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Pair Programming

Pair programming is a process of collaborative programming where two people work together to write a program – not each writing parts separately, but two people at the computer at all times. We are basing our guidelines for Pair Programming on some used successfully at University of California, Santa Cruz: (Another useful set of guidelines, particularly for picking your partner, can be found at

In traditional Pair Programming practice (called Extreme Programming), the rules are quite harsh – nothing can be done apart from your partner and any programs you write on your own have to be thrown away! ( We won't require that much togetherness, but try to get as close to that as possible.

But the real reason that we're going to use Pair Programming is because it has been used quite successfully in introductory programming classes (see Students write better programs working in Pairs, they learn more about computer science (!), and they are generally happier than if they work alone ( That's why we're trying it.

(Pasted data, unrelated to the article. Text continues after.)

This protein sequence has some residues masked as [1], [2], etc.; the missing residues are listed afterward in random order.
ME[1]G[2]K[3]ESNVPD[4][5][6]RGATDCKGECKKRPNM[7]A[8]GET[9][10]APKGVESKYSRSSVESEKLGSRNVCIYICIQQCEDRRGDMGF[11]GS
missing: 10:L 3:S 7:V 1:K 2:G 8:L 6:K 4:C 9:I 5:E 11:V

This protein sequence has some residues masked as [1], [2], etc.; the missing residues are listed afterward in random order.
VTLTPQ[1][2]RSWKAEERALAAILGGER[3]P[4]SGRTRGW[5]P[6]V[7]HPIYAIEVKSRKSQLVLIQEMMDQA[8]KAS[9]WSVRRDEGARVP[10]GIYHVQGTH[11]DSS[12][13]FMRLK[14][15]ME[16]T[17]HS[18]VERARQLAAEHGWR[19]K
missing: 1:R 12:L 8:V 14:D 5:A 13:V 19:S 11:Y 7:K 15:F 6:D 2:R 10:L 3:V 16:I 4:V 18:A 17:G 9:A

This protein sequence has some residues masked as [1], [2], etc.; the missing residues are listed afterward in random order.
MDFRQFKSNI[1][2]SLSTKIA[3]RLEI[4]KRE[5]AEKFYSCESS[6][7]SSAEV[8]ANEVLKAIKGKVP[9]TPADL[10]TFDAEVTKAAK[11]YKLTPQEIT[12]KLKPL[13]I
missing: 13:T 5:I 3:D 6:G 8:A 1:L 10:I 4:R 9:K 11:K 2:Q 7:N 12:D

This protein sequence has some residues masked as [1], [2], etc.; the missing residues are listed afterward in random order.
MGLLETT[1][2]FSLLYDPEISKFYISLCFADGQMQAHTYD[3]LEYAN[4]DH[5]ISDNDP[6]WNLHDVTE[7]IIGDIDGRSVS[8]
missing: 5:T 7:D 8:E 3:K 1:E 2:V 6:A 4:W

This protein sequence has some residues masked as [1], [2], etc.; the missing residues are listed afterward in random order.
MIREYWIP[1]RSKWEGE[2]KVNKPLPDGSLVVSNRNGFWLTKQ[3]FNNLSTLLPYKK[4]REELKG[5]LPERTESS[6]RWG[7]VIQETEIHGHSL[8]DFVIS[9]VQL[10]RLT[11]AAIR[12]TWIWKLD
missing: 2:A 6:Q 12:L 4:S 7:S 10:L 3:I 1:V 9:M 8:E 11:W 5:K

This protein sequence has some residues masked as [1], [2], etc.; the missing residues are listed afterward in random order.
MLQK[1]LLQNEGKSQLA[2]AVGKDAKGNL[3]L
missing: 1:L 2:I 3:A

Note: Not following the guidelines will be considered a violation of honor code. Seriously. We hold you at your honor to spend no more than 25% of the programming effort alone, and to split the time at the keyboard 50-50 with your partner.

Our preference is for you to work with the same partner for HW6, HW7, and HW8. With permission of the instructor, you can swap partners. Everyone must have a partner!.

You will turn in ONE assignment for each pair, but with both names on it. NOTE: BOTH PEOPLE TURN IN THE ONE ASSIGNMENT!

  1. You and your partner should work together as much as possible, spending at most 25% of your total programming effort on the assignment working alone.
  2. When the pair gets back together after either partner has worked on the code alone, review, line by line, the work done alone before doing any new work. Strictly speaking, pair programming when done as part of the "Extreme Programming" software development process, requires that any code written by a solo programmer must be discarded and rewritten.
  3. You and your partner should alternate driving and navigating spending roughly equal amounts of time in each role.
  4. You should change roles (driving/navigating) no less than every half-hour.
  5. You can spend at most 15 minutes alone finishing up a program after your last meeting with your partner.

If you have any problems in pair programming, like if your partner goes AWOL on you, please notify your TA, the Head TA or the professor before the assignment is due.

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